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Resource degradation in the African commons: accounting for institutional decay




The development literature has devoted considerable attention to the commons and has ignored the wider economic context of the commons. I develop a model of two kinds of agents (naïve and sophisticated) using two kinds of assets (safe and unsafe) to illustrate the possibility of resource degradation in the commons in the absence of free riding, shirking, and general theft among members of the village and its associated commons. This model makes it possible to understand that degradation of the commons arises from factors outside of the commons rather than arising from ‘perverse’ property rights and selfish behavior within the commons. This approach suggests a needed reformulation of development assistance away from prescriptions for the commons. Instead, development assistance must be refocused on the more serious challenge of institutional incoherence in the larger economy of which the village and its commons are but a part.

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  • Bromley, Daniel W., 2008. "Resource degradation in the African commons: accounting for institutional decay," Environment and Development Economics, Cambridge University Press, vol. 13(05), pages 539-563, October.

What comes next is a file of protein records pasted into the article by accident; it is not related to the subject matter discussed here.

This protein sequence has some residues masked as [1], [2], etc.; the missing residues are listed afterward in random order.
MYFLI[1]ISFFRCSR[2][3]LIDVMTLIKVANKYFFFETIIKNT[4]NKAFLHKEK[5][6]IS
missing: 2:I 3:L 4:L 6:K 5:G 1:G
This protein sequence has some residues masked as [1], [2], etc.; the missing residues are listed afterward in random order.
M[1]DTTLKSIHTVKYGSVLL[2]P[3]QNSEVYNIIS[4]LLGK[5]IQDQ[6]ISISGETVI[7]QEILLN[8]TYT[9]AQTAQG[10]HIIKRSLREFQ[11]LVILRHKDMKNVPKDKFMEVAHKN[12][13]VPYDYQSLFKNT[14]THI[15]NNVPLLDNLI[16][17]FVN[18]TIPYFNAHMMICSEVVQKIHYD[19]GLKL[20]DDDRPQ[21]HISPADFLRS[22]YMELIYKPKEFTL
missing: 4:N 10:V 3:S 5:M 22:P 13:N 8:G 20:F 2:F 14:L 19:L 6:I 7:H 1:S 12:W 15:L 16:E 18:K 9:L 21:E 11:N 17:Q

• Handle: RePEc:cup:endeec:v:13:y:2008:i:05:p:539-563_00

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    1. Vallino, Elena & Aldahsev,Gani, 2013. "NGOs and participatory conservation in developing countries: why are there inefficiencies?," Department of Economics and Statistics Cognetti de Martiis. Working Papers 201318, University of Turin.
    2. Vallino, Elena, 2013. "The tragedy of the park: an agent-based model on endogenous and exogenous institutions for the management of a forest," Department of Economics and Statistics Cognetti de Martiis. Working Papers 201316, University of Turin.
    3. Michael Kopsidis, 2012. "Peasant Agriculture and Economic Growth: The Case of Southeast Europe c. 1870-1940 reinterpreted," Working Papers 0028, European Historical Economics Society (EHES).

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